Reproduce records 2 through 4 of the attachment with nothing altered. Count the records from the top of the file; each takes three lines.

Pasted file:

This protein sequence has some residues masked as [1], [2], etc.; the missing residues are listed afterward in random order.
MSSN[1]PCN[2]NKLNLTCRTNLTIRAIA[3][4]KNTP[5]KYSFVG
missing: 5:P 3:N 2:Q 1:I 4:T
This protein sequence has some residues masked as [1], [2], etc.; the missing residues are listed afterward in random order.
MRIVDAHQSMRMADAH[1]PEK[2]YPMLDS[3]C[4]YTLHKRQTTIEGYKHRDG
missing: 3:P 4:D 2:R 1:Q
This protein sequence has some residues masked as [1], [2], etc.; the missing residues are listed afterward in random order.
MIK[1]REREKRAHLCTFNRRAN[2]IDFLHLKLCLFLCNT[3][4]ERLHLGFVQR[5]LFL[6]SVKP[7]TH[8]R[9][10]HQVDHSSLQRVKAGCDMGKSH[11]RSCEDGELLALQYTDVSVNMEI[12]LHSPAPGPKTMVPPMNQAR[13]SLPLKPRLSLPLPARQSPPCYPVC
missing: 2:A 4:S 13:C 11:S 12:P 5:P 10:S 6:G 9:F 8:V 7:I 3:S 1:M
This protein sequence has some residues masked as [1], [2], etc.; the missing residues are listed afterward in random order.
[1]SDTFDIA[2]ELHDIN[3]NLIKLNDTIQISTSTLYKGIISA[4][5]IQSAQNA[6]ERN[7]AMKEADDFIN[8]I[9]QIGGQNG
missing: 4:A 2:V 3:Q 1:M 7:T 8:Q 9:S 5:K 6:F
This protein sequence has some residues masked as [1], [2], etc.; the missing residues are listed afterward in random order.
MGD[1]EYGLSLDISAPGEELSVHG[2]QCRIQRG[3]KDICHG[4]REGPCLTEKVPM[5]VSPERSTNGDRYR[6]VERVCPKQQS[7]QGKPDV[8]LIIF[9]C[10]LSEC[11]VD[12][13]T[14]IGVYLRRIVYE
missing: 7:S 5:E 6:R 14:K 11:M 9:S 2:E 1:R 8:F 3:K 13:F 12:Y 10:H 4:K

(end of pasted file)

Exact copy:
This protein sequence has some residues masked as [1], [2], etc.; the missing residues are listed afterward in random order.
MRIVDAHQSMRMADAH[1]PEK[2]YPMLDS[3]C[4]YTLHKRQTTIEGYKHRDG
missing: 3:P 4:D 2:R 1:Q
This protein sequence has some residues masked as [1], [2], etc.; the missing residues are listed afterward in random order.
MIK[1]REREKRAHLCTFNRRAN[2]IDFLHLKLCLFLCNT[3][4]ERLHLGFVQR[5]LFL[6]SVKP[7]TH[8]R[9][10]HQVDHSSLQRVKAGCDMGKSH[11]RSCEDGELLALQYTDVSVNMEI[12]LHSPAPGPKTMVPPMNQAR[13]SLPLKPRLSLPLPARQSPPCYPVC
missing: 2:A 4:S 13:C 11:S 12:P 5:P 10:S 6:G 9:F 8:V 7:I 3:S 1:M
This protein sequence has some residues masked as [1], [2], etc.; the missing residues are listed afterward in random order.
[1]SDTFDIA[2]ELHDIN[3]NLIKLNDTIQISTSTLYKGIISA[4][5]IQSAQNA[6]ERN[7]AMKEADDFIN[8]I[9]QIGGQNG
missing: 4:A 2:V 3:Q 1:M 7:T 8:Q 9:S 5:K 6:F